Angel Di Maria’s Manchester United career started so promisingly.
After the excitement of his acquisition, he made an immediate impact on the team. Short of fitness, he nonetheless put on a good display in his debut at Turf Moor against Burnley.
It was his home debut, however, that really set pulses racing. A goal and an assist, four key passes, two brilliant dribbles and a directness and verve made him seem a lock for United’s Player of the Season award.
His next game saw him repeat his goal-and-assist trick. He scored a brilliant scooped effort against Leicester City during a period of play wherein United truly looked like world-beaters. The team’s subsequent second-half collapse foreshadowed what would happen to Di Maria’s season.
It did not happen straight away—two weeks later, he grabbed another goal and assist as United beat Everton at home.
It would be one day short of three months until he next scored. In that time, he continued to provide assists at a reasonable rate until an injury suffered early on in a home match against Hull City on November 29 changed the course of his season.
It is hard to remember too many good performances since—Burnley at home in February perhaps being one exception. Things reached their nadir when he endured a horrendous three-game run in late February and early March.
He was substituted at half-time against Sunderland at home and after 60 minutes against Newcastle United away before he got himself foolishly sent off against Arsenal in the FA Cup. From then on, his season has been reduced to cameo appearances. It appeared Louis van Gaal had run out of patience with his player.
It simply does not look as though Di Maria is adapting to the Dutchman’s philosophy.
In the stark light of print, that looks fairly damning. It is also not entirely surprising, as Van Gaal has a history of clashing with improvisational, creative players.
Jonathan Liew, in the Telegraph in August 2014, wrote of Van Gaal’s first stint at Barcelona: “[Rivaldo] was growing increasingly frustrated at being marooned on the left and would often wander out of position. The training ground and the Nou Camp alike would reverberate to the sound of Van Gaal screaming: ‘Rivaldo! Listen! Do as I tell you!'”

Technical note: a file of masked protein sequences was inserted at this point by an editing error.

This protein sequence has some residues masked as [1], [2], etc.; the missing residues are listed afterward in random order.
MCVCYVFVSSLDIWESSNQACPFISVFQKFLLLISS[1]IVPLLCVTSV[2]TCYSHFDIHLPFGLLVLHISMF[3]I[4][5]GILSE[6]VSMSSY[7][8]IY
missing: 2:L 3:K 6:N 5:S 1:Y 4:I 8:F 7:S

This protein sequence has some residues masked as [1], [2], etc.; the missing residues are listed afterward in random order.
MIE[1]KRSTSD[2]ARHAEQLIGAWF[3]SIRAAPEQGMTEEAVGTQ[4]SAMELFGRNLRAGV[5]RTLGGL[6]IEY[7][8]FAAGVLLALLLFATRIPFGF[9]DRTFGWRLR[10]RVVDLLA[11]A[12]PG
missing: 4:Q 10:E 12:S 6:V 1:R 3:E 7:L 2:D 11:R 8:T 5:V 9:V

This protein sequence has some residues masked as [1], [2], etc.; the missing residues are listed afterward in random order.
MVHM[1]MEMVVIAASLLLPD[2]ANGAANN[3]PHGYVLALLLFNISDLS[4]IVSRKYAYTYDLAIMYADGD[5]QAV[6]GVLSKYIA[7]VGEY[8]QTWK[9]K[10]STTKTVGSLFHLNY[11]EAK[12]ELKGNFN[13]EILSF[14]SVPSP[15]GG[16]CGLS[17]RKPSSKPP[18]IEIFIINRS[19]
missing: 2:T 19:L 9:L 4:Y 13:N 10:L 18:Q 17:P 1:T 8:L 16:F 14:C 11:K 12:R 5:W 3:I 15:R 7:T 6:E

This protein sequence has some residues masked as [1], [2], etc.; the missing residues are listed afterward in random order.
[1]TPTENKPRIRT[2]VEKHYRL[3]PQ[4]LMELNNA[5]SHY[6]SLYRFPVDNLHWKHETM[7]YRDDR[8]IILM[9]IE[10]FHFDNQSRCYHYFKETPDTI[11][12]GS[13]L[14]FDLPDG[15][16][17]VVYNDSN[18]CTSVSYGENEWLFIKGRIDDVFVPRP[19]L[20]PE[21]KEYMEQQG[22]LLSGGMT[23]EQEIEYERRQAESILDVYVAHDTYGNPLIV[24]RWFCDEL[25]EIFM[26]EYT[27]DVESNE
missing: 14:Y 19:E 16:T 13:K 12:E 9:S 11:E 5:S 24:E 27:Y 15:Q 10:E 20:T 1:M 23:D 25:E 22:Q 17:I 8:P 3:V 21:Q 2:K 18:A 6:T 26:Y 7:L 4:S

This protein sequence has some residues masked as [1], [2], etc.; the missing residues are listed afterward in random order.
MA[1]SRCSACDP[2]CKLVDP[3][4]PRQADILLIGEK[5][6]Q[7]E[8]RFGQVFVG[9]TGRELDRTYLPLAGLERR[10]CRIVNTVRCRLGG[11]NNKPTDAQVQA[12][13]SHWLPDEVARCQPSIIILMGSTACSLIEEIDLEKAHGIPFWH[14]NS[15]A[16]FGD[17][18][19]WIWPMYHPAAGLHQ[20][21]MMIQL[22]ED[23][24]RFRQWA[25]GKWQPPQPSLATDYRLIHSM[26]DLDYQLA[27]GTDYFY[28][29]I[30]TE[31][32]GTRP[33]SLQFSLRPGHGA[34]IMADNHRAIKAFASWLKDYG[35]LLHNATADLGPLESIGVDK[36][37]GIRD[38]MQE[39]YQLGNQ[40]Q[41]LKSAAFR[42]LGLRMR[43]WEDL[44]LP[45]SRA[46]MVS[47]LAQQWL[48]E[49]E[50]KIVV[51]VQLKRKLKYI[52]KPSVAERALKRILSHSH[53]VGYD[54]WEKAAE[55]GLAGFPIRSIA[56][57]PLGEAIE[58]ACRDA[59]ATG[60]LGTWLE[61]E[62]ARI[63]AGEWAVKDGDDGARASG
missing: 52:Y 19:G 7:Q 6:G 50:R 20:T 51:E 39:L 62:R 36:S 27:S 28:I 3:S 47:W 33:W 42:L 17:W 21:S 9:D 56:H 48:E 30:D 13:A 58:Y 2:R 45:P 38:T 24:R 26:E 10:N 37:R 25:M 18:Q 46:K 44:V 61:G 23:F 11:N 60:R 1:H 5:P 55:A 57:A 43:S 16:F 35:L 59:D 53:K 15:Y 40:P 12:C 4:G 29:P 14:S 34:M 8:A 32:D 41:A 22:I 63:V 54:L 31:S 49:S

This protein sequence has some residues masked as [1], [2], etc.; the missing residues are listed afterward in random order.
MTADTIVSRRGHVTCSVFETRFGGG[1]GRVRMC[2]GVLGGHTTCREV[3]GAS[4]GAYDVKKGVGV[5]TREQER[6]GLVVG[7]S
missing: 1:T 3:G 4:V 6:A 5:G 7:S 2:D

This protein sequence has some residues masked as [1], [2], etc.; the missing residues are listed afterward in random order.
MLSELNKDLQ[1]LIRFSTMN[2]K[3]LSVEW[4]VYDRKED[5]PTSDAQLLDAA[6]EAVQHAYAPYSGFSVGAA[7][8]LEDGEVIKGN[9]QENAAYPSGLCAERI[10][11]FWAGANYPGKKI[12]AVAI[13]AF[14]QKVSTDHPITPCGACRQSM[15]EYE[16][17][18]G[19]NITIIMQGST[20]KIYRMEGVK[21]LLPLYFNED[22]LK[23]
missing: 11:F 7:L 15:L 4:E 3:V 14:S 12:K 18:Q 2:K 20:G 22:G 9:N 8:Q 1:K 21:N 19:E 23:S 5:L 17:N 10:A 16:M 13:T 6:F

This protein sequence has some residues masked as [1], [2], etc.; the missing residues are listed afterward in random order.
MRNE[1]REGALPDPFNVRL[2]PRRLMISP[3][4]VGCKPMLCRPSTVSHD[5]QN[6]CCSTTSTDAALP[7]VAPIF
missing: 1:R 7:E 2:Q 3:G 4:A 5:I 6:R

However, in spite of this, for those of us who would love to see Di Maria stay at United and improve next season, there is plenty of reason for optimism.
Firstly, there is the matter of his output. He leads United’s players in assists this season despite being played in a variety of positions and having played over 1,000 league minutes fewer than, say, Wayne Rooney. His potential importance to the team is such that Van Gaal really should make every effort to accommodate him.
If Van Gaal’s United play a more settled system next season, perhaps he will find a more settled role for Di Maria and El Fideo will find the learning easier.
The player himself has made clear his desire to stay and make a difference.
He left Real Madrid having established himself as one of their most important players, but that was a hard-won position. Having been booed off the pitch in January 2014, he fought his way back to prominence, turning in a Man of the Match performance in that season’s Champions League final.
As Jonathan Fadugba wrote for FourFourTwo in December 2014, “Proving people wrong has been a consistent theme of Di Maria’s career.”
That internal fortitude will be crucial if Di Maria is to have a better season next time out. He has always come good before. He offers Van Gaal something that none of his other players do—a level of class and quality that is in short supply elsewhere in the team.
Between his ability and his determination, and the fact that he will presumably be playing in a more well-balanced side next term, there are plenty of reasons to believe Di Maria will come good at United.
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